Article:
All Artists are listed by last name.
Please select from one of the following horizontal tabs to view different letters. From there you can view all available artists whose last name begins with the corresponding letter. Those artists known by a single name will be found by that letter. As well as Unknown and Anonymous artists will be displayed in either the U or the A tabs.
Ansel Easton Adams (February 20, 1902 – April 22, 1984) was an American landscape photographer and environmentalist. His black-and-white images of the American West, especially Yosemite National Park, have been widely reproduced on calendars, posters, books, and the internet.
Albert Bierstadt (January 7, 1830 – February 18, 1902) was a German-American painter best known for his lavish, sweeping landscapes of the American West. To paint the scenes, Bierstadt joined several journeys of the Westward Expansion. Though not the first artist to record these sites, Bierstadt was the foremost painter of these scenes for the remainder of the 19th century.
Pierre Auguste Cot (17 February 1837 – 2 August 1883) was a French painter of the Academic Classicism school. He studied under Leon Cogniet, Alexandre Cabanel and William-Adolphe Bouguereau. In 1863 he made a successful debut at the Salon, and from the 1870s, his popularity grew quickly.
Leonardo di ser Piero da Vinci (15 April 1452 – 2 May 1519), more commonly Leonardo da Vinci or simply Leonardo, was an Italian polymath of the Renaissance, whose areas of interest included invention, painting, sculpting, architecture, science, music, mathematics, engineering, literature, anatomy, geology, astronomy, botany, writing, history, and cartography. He is widely considered one of the greatest painters of all time.
Maurits Cornelis Escher (17 June 1898 – 27 March 1972) was a Dutch graphic artist who made math-inspired woodcuts, lithographs, and mezzotints. Despite wide popular interest, Escher was for long somewhat neglected in the art world; he was 70 before a retrospective exhibition was held. In the twenty-first century, he became more widely appreciated, with exhibitions across the world.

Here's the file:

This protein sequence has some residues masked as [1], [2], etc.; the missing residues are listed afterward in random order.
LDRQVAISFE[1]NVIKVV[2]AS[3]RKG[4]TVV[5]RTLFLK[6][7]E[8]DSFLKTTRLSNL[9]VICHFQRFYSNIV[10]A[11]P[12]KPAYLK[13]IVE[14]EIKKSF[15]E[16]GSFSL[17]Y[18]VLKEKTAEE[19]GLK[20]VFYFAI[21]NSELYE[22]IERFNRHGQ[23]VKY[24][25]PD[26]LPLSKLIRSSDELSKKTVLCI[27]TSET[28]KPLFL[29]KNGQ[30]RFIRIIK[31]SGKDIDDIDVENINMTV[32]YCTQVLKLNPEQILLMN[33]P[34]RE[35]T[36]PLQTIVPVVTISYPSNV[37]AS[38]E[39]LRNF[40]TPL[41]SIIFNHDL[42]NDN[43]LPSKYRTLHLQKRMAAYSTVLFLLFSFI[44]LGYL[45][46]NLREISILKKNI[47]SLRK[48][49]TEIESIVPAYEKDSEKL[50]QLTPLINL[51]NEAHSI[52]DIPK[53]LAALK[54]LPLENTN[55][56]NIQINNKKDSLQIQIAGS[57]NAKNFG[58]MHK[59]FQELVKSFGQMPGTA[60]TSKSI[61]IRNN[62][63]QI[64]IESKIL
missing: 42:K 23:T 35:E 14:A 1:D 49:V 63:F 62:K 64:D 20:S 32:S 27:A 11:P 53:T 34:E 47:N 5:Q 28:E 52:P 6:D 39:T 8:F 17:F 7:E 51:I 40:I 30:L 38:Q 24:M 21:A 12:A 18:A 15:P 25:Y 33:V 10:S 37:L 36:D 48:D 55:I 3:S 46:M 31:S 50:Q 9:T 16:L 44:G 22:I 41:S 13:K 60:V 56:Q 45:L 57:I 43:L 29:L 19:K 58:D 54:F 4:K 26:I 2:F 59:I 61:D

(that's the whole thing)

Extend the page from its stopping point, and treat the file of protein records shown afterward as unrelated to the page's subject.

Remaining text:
Lucio Fontana (19 February 1899 – 7 September 1968) was an Italian painter, sculptor and theorist of Argentine birth. He is mostly known as the founder of Spatialism. Born in Rosario, Argentina to Italian immigrant parents, he was the son of the sculptor Luigi Fontana. Fontana spent the first years of his life in Italy and went back to Argentina in 1905, working as a sculptor with his father, and then on his own.
Ilka Gedő (May 26, 1921 – June 19, 1985) was a Hungarian painter and graphic artist. Her work survived decades of persecution and repression by the government. Ilka Gedő is one of the solitary masters of Hungarian art.
Edward Hicks (April 4, 1780 – August 23, 1849) was an American folk painter and distinguished religious minister of the Society of Friends (aka "Quakers"). He became a Quaker icon because of his paintings. His parents were Anglican. Isaac Hicks, his father, was a Loyalist who was left without any money after the British defeat in the Revolutionary War. His mother died when he was young and he was raised with Quaker beliefs, which had a great effect on the rest of his life.
George Inness (May 1, 1825 – August 3, 1894) was a prominent American landscape painter. One of the most influential American artists of the nineteenth century, Inness was influenced, in turn, by the Old Masters, and the theology of Emanuel Swedenborg, whose spiritualism found vivid expression in the work of Inness's maturity (1879–1894).
Anne-François-Louis Janmot (21 May 1814 – 1 June 1892) was a French painter and poet of Catholic parents who were deeply religious. He was extremely moved by the death of his brother in 1823 and his sisters in 1829. In 1831 he was admitted to the Eacute;cole des Beaux-Arts de Lyon and a year later, he won the highest honor, the Golden Laurel.
Wassily Wassilyevich Kandinsky (4 December 1866 – 13 December 1944) was a Russian painter and art theorist. He is credited with painting one of the first recognized purely abstract works. Born in Moscow, Kandinsky spent his childhood in Odessa. Kandinsky began painting studies (life-drawing, sketching and anatomy) at the age of 30 after attending school in Moscow for Law and Economics.
Roy Fox Lichtenstein (October 27, 1923 – September 29, 1997) was an American pop artist. During the 1960s, along with Andy Warhol, Jasper Johns, among others, he became a leading figure in the new art movement. Inspired by the comic strip, Lichtenstein produced precise compositions that documented while they parodied, often in a tongue-in-cheek manner.